About this Journal Submit a Manuscript Table of Contents
Case Reports in Genetics
Volume 2011 (2011), Article ID 945181, 5 pages
http://dx.doi.org/10.1155/2011/945181
Case Report

Synchronous Pulmonary Squamous Cell Carcinoma and Mantle Cell Lymphoma of the Lymph Node

1Department of Pathology, Key Laboratory of Carcinogenesis and Translational Research (Ministry of Education), Beijing Cancer Hospital & Institute, Peking University School of Oncology, NO. 52 Fu-Cheng Road, HaiDian District, Beijing 100142, China
2Department of Thoracic Surgery, Key Laboratory of Carcinogenesis and Translational Research (Ministry of Education), Beijing Cancer Hospital & Institute, Peking University School of Oncology, Beijing, China

Received 12 May 2011; Accepted 10 June 2011

Academic Editors: E. Ergul and P. Saccucci

Copyright © 2011 Yu Sun et al. This is an open access article distributed under the Creative Commons Attribution License, which permits unrestricted use, distribution, and reproduction in any medium, provided the original work is properly cited.

Abstract

Synchronous occurrence of pulmonary squamous cell carcinoma and malignant lymphoma of the lymph node is not reported in the literature. We report a case of pulmonary squamous cell carcinoma coexisting with a mantle cell lymphoma involving cervical and mediastinal lymph node. It is important to recognize this synchronous occurrence histopathologically and to be aware of the existence of “in situ” MCL.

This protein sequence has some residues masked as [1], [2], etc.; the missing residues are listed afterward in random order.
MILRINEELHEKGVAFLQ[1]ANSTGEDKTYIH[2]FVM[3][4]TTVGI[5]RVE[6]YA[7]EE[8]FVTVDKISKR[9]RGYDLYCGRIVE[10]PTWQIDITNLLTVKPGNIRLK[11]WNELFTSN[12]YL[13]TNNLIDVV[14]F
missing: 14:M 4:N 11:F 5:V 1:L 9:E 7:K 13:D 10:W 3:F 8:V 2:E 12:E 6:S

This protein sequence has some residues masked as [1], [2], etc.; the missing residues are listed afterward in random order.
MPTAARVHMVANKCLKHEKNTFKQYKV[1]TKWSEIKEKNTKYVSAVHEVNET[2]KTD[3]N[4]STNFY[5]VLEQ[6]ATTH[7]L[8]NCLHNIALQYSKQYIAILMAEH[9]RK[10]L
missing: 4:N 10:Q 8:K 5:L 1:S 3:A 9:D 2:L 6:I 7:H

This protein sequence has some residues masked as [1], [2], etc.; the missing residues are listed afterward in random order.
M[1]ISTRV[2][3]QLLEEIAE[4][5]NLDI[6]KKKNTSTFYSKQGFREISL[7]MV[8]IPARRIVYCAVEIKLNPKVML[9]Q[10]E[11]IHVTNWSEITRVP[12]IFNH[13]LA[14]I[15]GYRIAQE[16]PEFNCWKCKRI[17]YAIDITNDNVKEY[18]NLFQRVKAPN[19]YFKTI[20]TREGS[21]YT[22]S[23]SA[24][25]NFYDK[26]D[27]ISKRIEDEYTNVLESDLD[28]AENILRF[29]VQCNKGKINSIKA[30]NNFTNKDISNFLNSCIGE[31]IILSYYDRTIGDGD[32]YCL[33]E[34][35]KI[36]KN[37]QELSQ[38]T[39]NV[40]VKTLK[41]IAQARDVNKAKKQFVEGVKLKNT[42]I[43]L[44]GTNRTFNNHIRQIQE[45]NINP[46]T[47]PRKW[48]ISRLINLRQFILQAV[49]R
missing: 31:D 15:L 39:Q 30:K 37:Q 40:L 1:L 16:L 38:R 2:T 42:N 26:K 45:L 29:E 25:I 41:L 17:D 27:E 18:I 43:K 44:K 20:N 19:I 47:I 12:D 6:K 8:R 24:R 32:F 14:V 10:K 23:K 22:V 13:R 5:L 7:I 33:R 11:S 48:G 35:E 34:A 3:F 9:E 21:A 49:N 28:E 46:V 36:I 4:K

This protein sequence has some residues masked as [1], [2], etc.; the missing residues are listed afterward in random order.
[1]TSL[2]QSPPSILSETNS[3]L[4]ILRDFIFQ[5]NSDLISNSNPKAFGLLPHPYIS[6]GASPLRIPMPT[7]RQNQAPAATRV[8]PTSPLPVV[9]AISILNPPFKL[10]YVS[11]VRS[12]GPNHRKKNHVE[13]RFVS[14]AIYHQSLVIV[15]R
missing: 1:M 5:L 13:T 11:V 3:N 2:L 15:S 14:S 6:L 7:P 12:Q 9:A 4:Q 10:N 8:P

1. Introduction

Recent epidemiologic evidence suggests that lung cancer is the leading cause of cancer mortality in both sexes [1]. Squamous cell carcinoma (SCC) is a malignant epithelial tumor characterized by the presence of keratinization and intercellular bridges. It is graded according to the degree of keratinization, squamous pearl formation, or intercellular bridges. These features are obvious in the well-differentiated tumors but only focally demonstrated in the poorly differentiated tumors.

Mantle cell lymphoma (MCL) is a B-cell neoplasm generally composed of monomorphic small to medium-sized lymphoid cells, characterized by t(11;14)(q13;q32) and Cyclin D1 overexpression, comprising from 3% to 10% of all non-Hodgkin's lymphomas [2, 3]. The affected patients are mainly middle-aged or older, and they are often presented with Stages III or IV disease [4].

Synchronous occurrence of pulmonary squamous cell carcinoma and malignant lymphoma of the lymph node is not reported until today, and we report a unique case of a pulmonary squamous cell carcinoma coexisting with a mantle cell lymphoma involving cervical and mediastinal lymph node.

2. Case Report